• Creating a more transparent, secure telephone system that people can trust.
  • Using the STIR/SHAKEN framework to verify the information of every incoming call.
  • Making consumers feel more comfortable when they answer calls because they know that they can trust the information on the caller ID screens.
  • Improving answer rates so call centers and businesses can convert more of their leads into paying customers.
  • Mending the bad name that number spoofing has given the call center industry.

Most importantly, everyone will know that a sophisticated system of security checks and public key cryptography will ensure that rich call data provides accurate information that helps people decide whether they want to answer the phone and makes it much harder for scammers to target victims.

Monitor Numbers Until RCD Rolls Outs

Everyone wants rich call data and SHAKEN/STIR to roll out to all service providers as soon as possible. Unfortunately, it may take months or years. In the meantime, consumers will stay vigilant and protect themselves from scammers using spoofed numbers.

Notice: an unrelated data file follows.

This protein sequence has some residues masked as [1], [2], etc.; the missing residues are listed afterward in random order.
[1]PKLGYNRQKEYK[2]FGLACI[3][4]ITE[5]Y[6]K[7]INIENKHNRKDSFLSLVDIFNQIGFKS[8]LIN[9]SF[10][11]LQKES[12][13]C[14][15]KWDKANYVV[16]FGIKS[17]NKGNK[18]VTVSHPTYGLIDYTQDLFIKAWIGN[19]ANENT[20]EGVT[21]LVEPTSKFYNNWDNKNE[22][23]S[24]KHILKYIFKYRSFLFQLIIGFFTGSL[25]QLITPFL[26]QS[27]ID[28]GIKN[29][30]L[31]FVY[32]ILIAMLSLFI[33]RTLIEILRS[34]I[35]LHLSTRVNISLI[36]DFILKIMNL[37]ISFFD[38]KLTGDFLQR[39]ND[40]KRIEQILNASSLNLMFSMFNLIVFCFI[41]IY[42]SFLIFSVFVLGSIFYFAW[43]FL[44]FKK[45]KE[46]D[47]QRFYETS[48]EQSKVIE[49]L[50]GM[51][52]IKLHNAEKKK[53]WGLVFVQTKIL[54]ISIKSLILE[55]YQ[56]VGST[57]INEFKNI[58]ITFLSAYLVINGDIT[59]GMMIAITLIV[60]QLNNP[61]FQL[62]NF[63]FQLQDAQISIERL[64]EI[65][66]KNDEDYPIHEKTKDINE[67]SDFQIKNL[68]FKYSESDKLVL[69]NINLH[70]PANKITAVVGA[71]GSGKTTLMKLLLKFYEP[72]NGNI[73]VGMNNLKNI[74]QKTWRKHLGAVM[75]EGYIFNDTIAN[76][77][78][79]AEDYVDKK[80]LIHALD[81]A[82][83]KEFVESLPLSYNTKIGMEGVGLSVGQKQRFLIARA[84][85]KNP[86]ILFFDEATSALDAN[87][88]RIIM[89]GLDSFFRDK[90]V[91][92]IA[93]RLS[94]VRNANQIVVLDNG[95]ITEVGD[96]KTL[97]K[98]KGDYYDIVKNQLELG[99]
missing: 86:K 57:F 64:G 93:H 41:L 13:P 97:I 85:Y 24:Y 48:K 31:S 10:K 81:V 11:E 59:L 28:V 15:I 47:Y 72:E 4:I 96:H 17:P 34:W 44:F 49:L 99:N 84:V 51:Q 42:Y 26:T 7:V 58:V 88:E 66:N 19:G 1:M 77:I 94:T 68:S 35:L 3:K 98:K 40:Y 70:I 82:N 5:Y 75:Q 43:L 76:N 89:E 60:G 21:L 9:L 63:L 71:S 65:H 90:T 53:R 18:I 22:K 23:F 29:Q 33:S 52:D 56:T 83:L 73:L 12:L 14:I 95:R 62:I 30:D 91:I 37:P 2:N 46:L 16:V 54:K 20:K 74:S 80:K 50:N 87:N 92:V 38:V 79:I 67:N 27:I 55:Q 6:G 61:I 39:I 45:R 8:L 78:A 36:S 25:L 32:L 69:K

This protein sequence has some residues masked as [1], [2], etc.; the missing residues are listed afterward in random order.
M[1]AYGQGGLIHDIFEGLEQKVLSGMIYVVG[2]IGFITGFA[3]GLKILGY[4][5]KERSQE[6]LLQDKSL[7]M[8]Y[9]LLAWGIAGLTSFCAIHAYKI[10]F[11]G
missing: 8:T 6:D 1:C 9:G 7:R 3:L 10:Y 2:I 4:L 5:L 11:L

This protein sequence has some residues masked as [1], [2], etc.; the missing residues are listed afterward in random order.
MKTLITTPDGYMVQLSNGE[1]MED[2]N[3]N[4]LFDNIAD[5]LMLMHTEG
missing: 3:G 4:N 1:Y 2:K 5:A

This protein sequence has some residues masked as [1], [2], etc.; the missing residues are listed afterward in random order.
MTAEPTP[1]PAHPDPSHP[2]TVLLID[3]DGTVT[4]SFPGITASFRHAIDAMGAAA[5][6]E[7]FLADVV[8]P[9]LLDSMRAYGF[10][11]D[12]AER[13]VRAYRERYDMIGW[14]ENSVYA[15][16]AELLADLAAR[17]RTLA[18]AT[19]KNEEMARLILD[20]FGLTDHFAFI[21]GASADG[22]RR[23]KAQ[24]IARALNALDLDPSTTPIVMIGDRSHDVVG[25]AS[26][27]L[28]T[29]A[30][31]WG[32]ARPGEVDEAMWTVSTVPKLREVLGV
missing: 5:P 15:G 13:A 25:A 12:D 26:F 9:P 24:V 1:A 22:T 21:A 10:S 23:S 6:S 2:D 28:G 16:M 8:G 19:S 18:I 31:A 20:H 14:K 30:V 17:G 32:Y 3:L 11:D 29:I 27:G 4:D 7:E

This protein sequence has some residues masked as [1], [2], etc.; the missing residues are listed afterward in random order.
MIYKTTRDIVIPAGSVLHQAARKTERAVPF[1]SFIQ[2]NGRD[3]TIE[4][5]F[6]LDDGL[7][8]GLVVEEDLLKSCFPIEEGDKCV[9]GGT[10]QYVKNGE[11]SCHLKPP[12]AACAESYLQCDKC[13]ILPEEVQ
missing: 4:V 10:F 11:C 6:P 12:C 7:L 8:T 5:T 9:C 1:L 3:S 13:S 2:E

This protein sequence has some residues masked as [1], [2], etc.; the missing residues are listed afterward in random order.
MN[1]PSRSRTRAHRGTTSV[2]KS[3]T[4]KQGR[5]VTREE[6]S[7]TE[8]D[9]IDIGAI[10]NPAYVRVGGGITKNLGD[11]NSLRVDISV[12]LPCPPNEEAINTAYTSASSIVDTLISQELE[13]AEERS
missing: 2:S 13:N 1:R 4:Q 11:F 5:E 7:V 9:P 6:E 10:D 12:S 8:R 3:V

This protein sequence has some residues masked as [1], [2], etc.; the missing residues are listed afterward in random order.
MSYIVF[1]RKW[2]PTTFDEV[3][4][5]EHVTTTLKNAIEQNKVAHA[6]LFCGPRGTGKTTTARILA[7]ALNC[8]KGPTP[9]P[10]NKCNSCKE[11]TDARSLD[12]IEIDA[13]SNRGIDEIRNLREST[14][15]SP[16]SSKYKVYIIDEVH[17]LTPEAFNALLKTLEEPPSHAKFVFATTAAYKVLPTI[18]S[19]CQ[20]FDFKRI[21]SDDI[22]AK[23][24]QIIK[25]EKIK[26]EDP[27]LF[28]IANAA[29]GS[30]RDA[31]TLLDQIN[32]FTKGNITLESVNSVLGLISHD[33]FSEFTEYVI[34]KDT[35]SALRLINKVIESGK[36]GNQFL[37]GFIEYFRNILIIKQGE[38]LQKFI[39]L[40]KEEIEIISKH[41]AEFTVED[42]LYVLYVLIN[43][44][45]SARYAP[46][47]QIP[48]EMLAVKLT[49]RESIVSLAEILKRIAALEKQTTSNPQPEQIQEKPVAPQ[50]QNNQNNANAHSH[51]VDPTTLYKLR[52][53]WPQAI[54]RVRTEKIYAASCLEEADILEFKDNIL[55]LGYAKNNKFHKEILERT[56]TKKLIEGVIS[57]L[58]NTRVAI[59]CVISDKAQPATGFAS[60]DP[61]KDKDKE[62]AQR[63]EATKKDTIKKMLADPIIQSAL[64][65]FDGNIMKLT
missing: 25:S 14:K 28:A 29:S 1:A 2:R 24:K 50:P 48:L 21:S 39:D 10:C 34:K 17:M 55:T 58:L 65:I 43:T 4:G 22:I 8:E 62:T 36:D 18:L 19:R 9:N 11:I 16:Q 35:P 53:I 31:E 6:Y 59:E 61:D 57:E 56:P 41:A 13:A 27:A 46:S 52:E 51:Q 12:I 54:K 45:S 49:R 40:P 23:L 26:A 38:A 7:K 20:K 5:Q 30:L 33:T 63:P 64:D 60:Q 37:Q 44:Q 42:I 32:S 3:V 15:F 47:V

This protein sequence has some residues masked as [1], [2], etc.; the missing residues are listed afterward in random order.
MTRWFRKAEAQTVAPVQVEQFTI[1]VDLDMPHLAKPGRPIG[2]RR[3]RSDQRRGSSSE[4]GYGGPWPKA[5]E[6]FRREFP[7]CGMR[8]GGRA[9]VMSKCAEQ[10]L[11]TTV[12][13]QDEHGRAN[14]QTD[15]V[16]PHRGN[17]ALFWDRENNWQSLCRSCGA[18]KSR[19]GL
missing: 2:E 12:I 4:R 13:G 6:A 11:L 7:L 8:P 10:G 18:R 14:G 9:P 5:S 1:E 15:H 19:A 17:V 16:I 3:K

As someone managing a team of call agents, you know that most people now use third-party apps and their service providers to block potential scams. The service providers and smartphone applications pay attention to how many times numbers place calls within a period of time. Many services will also let customers report suspected scams.

It makes sense for consumers to protect themselves, but the lack of trust can hurt your business goals. What if your number gets flagged as spam even though you use it for legitimate purposes?

Caller ID Reputation monitors apps and service providers to manage the reputation of your outbound numbers. When Caller ID Reputation suspects that one or more of your numbers has been flagged, it sends you an alert. At that point, you can stop using the number and switch to a fresh one that hasn’t been tarnished.

Don’t let scammers hurt your business by making you look like a scammer. Contact Caller ID Reputation today to schedule a conversation with one of our representatives. We can give you detailed information about how our software makes it easier for you to manage your call center’s outbound numbers.

Eventually, RCD and SHAKEN/STIR will make the industry a more trustworthy place. Until then, you need to protect the reputation of your outbound numbers.